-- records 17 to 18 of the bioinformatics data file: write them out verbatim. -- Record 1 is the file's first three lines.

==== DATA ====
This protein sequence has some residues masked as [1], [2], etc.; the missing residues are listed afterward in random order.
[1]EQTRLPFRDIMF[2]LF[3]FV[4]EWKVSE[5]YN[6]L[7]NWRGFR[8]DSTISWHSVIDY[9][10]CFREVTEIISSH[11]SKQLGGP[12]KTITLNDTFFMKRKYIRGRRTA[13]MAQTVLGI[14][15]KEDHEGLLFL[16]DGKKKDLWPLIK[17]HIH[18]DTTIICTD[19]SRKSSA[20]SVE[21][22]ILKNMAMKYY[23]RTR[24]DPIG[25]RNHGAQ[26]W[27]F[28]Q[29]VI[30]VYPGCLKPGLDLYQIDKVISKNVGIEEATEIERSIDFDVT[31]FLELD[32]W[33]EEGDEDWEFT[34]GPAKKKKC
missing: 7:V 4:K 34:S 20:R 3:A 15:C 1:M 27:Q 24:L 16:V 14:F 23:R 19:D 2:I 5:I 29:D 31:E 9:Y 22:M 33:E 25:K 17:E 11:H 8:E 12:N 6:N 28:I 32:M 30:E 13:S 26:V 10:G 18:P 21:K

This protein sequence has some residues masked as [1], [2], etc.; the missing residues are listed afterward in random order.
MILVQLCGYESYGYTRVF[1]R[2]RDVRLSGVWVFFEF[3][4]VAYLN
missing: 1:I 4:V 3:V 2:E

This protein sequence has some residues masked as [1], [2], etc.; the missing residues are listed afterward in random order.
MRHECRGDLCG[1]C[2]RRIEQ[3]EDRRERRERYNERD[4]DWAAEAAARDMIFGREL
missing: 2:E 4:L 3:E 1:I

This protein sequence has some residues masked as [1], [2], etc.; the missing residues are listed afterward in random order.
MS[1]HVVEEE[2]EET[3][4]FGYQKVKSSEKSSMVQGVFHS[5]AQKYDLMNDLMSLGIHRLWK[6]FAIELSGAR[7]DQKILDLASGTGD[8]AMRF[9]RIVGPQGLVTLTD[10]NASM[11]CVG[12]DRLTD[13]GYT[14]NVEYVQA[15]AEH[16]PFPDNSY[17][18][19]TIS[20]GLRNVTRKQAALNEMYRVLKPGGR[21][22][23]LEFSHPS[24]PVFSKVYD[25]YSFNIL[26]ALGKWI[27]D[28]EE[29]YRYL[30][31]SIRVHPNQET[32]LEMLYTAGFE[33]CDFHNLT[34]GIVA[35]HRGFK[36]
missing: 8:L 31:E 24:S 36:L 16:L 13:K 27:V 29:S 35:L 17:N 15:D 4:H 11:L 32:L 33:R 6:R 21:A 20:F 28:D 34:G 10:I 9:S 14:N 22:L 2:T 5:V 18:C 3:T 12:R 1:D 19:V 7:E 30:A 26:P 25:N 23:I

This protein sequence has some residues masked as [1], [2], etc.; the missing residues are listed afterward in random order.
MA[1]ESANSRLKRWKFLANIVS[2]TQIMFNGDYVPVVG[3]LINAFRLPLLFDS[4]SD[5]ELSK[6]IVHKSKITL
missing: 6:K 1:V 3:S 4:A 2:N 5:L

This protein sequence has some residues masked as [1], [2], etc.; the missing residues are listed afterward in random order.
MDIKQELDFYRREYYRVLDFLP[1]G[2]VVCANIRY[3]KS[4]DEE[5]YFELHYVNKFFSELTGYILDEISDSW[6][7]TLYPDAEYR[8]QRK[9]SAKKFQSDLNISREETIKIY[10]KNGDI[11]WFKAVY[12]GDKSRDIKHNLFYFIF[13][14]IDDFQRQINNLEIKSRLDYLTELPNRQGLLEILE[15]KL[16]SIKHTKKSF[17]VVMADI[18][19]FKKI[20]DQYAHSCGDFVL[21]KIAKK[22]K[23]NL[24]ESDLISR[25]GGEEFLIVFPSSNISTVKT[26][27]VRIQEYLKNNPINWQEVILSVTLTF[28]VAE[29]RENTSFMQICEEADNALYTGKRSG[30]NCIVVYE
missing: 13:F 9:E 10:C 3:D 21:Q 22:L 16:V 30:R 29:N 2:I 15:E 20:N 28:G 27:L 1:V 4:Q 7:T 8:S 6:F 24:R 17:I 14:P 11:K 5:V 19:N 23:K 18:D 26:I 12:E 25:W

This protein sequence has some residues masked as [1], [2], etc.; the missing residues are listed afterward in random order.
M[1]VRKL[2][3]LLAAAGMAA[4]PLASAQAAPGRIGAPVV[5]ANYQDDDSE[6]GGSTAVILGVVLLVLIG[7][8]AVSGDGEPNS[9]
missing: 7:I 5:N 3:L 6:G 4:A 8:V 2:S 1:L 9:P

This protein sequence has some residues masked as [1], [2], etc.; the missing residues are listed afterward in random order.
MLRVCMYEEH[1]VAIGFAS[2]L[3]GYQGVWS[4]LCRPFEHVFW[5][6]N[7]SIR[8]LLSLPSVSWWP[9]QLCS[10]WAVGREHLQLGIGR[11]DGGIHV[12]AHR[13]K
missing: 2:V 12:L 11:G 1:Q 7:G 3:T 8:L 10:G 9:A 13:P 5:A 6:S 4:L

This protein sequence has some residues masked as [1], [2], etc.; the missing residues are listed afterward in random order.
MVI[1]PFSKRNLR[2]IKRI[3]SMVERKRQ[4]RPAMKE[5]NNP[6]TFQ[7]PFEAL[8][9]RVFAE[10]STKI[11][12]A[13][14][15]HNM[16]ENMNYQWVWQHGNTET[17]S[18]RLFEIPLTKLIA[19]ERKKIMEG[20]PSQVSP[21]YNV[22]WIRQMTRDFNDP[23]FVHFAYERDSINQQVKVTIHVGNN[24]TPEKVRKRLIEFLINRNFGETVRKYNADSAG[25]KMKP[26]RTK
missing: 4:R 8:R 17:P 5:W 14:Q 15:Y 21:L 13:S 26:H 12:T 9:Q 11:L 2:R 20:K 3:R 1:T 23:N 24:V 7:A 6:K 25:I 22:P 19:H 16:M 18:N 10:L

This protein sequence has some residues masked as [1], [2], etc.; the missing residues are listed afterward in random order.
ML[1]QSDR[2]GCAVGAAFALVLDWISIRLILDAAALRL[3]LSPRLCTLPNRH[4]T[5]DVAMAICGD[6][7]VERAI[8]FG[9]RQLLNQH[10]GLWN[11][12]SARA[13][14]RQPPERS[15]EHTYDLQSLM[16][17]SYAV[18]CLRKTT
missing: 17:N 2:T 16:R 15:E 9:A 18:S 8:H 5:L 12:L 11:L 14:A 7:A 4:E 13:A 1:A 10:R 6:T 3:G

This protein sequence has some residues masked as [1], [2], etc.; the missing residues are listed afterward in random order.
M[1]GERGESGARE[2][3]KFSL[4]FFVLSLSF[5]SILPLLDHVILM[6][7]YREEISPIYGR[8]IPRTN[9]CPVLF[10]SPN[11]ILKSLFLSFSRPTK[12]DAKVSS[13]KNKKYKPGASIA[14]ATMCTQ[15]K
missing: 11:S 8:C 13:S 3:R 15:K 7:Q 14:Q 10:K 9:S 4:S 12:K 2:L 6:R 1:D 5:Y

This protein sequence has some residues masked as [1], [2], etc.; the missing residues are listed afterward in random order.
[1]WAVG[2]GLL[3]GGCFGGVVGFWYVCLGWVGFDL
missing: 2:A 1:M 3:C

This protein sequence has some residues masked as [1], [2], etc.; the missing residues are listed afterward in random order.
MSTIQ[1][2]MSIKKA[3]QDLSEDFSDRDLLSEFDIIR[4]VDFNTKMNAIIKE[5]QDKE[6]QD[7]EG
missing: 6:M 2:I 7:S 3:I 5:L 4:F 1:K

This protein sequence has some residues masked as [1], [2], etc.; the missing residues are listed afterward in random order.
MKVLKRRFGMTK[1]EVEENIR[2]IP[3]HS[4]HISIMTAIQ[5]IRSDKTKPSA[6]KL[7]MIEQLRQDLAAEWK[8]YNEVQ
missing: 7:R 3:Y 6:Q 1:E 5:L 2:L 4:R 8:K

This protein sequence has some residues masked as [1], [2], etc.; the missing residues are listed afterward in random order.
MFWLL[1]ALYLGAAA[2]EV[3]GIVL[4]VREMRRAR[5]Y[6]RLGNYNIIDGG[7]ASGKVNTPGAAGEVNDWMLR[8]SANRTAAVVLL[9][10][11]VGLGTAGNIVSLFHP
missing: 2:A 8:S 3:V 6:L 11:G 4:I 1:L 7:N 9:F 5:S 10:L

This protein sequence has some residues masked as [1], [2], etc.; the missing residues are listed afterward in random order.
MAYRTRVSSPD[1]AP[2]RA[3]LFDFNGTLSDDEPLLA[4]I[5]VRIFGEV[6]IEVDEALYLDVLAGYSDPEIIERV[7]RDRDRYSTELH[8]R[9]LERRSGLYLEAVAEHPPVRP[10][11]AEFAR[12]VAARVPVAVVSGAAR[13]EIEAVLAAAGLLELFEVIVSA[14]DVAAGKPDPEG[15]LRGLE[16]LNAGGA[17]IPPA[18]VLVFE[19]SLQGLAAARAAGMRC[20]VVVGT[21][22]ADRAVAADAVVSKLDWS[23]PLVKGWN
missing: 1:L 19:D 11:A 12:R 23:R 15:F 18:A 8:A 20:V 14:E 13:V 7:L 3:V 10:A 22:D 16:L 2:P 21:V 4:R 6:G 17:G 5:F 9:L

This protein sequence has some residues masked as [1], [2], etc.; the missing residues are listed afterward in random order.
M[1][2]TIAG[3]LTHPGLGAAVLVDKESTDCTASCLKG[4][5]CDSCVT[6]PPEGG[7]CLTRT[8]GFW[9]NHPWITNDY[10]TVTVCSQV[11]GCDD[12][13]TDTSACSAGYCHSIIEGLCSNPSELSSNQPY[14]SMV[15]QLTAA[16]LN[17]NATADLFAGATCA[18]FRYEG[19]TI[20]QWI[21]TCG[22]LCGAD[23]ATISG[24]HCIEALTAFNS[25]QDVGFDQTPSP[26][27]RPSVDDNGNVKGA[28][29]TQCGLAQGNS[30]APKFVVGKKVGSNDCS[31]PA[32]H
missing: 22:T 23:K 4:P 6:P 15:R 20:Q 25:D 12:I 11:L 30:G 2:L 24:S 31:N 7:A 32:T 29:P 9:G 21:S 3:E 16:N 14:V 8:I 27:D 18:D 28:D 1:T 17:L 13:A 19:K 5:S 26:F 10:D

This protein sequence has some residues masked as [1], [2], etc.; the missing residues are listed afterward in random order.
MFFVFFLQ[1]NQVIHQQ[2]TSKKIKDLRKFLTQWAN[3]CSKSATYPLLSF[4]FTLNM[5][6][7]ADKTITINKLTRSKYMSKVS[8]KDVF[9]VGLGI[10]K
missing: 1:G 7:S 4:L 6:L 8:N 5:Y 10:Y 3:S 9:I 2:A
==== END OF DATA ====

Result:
This protein sequence has some residues masked as [1], [2], etc.; the missing residues are listed afterward in random order.
M[1][2]TIAG[3]LTHPGLGAAVLVDKESTDCTASCLKG[4][5]CDSCVT[6]PPEGG[7]CLTRT[8]GFW[9]NHPWITNDY[10]TVTVCSQV[11]GCDD[12][13]TDTSACSAGYCHSIIEGLCSNPSELSSNQPY[14]SMV[15]QLTAA[16]LN[17]NATADLFAGATCA[18]FRYEG[19]TI[20]QWI[21]TCG[22]LCGAD[23]ATISG[24]HCIEALTAFNS[25]QDVGFDQTPSP[26][27]RPSVDDNGNVKGA[28][29]TQCGLAQGNS[30]APKFVVGKKVGSNDCS[31]PA[32]H
missing: 22:T 23:K 4:P 6:P 15:R 20:Q 25:D 12:I 11:L 30:G 2:L 24:S 31:N 7:A 32:T 29:P 9:G 21:S 3:E 16:N 14:V 8:I 27:D 18:D 28:D 1:T 17:L 13:A 19:K 5:S 26:F 10:D

This protein sequence has some residues masked as [1], [2], etc.; the missing residues are listed afterward in random order.
MFFVFFLQ[1]NQVIHQQ[2]TSKKIKDLRKFLTQWAN[3]CSKSATYPLLSF[4]FTLNM[5][6][7]ADKTITINKLTRSKYMSKVS[8]KDVF[9]VGLGI[10]K
missing: 1:G 7:S 4:L 6:L 8:N 5:Y 10:Y 3:S 9:I 2:A